Merely filtering emails and website links to protect users is no longer enough, according to one identity access management expert.

One of the biggest myths and misconceptions about phishing is the assumption that we can solve the problem at the edge of the corporate network: by filtering emails arriving in user inboxes and filtering requests users make to websites.

According to Brett Winterford, Regional Chief Security Officer (APJ), Okta, while these are very useful controls, they do not reflect the reality of the modern workforce. found out more about his chain of reasoning…

CybersecAsia: Please tell us more about what “the reality of the modern workforce” is all about, in relation to phishing and other cyber risks.

Brett Winterford (BW): Phishing is a means by which an attacker tricks the user of a system into sharing their access credentials. The majority of cyber security incidents begin with an attacker gaining access to the valid credentials of a user.

Today, a user is just as likely to be directed to a phishing website from their personal device via SMS, via messaging apps like WhatsApp, or via any social media platform. The only way to protect users is to ensure they can only share their credentials with the service provider they enrolled with. That is what we mean by phishing resistance.

CybersecAsia: How can organizations achieve phishing resistance?

BW: According to the National Institute of Standards and Technology (NIST) in the US, phishing resistance requires that the channel being authenticated is cryptographically bound to the output of the authenticator. In more simple terms, this means that the domain (address) of the website you are signing in to is tied to your authenticator, to ensure that your authenticator will not issue your credentials to a fake phishing web page. 

One good approach to phishing resistance is to provide administrators with the tools they need to make the user enrolment, authentication, and recovery process resilient to phishing attacks:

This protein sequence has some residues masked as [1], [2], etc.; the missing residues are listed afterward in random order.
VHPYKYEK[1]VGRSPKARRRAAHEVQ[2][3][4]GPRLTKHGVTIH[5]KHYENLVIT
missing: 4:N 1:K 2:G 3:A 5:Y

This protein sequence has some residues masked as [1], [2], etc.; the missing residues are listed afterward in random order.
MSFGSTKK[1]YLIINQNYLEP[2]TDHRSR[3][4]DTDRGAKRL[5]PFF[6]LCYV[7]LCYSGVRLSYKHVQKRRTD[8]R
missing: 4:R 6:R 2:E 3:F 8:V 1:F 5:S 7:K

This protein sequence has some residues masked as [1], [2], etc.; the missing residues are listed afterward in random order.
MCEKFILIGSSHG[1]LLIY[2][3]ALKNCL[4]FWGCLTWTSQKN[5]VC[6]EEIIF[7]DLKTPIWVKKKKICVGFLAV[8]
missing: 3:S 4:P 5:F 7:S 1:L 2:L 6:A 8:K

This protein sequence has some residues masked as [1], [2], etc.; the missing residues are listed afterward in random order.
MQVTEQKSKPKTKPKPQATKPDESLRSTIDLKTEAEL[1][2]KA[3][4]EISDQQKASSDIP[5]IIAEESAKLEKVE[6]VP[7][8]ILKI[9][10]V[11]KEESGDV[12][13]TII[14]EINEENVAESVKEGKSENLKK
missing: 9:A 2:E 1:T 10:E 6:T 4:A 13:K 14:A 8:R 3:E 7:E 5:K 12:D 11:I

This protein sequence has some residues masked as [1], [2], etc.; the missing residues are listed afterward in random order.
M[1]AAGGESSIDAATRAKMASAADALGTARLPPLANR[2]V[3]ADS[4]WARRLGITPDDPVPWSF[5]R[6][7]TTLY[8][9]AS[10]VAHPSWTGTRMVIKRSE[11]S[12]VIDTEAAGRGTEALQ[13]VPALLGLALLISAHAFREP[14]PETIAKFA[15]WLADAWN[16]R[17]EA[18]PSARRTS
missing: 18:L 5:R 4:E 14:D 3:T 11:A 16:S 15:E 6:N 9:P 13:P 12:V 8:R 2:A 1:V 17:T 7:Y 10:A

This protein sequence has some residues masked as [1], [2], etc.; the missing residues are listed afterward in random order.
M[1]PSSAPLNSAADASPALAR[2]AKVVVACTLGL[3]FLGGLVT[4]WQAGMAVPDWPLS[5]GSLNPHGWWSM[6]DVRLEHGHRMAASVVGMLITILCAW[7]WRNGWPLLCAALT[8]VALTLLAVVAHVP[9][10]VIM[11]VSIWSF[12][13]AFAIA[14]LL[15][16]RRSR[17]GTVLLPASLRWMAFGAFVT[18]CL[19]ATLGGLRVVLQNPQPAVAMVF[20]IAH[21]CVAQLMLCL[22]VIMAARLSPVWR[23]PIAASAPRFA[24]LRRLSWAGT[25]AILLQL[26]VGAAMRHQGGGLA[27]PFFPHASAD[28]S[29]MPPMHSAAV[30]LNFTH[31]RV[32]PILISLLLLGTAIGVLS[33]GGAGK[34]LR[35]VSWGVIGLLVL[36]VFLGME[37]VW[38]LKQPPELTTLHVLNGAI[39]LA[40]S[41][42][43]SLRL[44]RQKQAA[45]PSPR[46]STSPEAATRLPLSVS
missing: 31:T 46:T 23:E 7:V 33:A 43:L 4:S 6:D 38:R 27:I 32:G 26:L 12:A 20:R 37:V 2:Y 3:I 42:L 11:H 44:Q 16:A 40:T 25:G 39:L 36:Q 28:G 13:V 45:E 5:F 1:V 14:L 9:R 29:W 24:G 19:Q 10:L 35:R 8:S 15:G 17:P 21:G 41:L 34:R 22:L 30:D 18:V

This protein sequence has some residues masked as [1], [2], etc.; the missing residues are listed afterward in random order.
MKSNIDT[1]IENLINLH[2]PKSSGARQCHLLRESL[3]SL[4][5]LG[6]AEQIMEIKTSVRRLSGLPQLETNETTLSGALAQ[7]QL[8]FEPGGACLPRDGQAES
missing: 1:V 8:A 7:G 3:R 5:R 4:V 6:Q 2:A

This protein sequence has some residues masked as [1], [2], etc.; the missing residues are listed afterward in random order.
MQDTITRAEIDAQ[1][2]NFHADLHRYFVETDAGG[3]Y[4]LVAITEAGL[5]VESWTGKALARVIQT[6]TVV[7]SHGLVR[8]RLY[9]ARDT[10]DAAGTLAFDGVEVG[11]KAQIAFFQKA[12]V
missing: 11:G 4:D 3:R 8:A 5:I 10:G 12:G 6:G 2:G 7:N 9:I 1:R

• Administrators create enrolment policies that determine which sign-in methods (authenticators) are required, optional or disabled. When a user enrolls in any of these authenticators, a cryptographic binding is established.
    • For user access to any given resource or application, administrators can create sign-on policies. One of the many constraints an administrator can impose is to enforce the use of enrolled phishing resistant authenticators for access to some or all applications.
    • Even if a user is directed to an Adversary-in-the-Middle phishing website that acts as a proxy and relays password and/or MFA challenges between the user and the legitimate service they wish to access, the authenticator will not share the user’s access credentials via the malicious website.
    • If a user attempts to sign into an AiTM phishing proxy via a phishing resistant system, a system log alert will be raised, providing security teams with a high confidence signal that the organization is under attack.

I recommend that security teams use these detections to automate the process of phishing remediation, such as adding the IP address of the phishing page to a network deny list, and searching the system log for any previous sign-in via that IP address. to potentially revoke sessions or reset passwords. 

CybersecAsia: How does an established authenticator function for phishing resistance?

BW: Take FIDO2 WebAuthn: It is an industry body that developed standards upon which most approaches to phishing resistance are based. This authenticator can be built into modern devices that can be accessed via biometric challenges (e.g., TouchID, FaceID, Windows Hello) or via roaming authenticators such as physical security keys.

FIDO2 standards underpin PassKeys (discoverable WebAuthn credentials), which I strongly believe have the potential to replace the use of passwords in customer identity uses (for signing in to online banking services, webmail or social networks, for example). The beauty of web standards is that they provide a consistent baseline upon which new cyber innovations can emerge. 

Brett Winterford,
Regional Chief Security Officer (APJ), Okta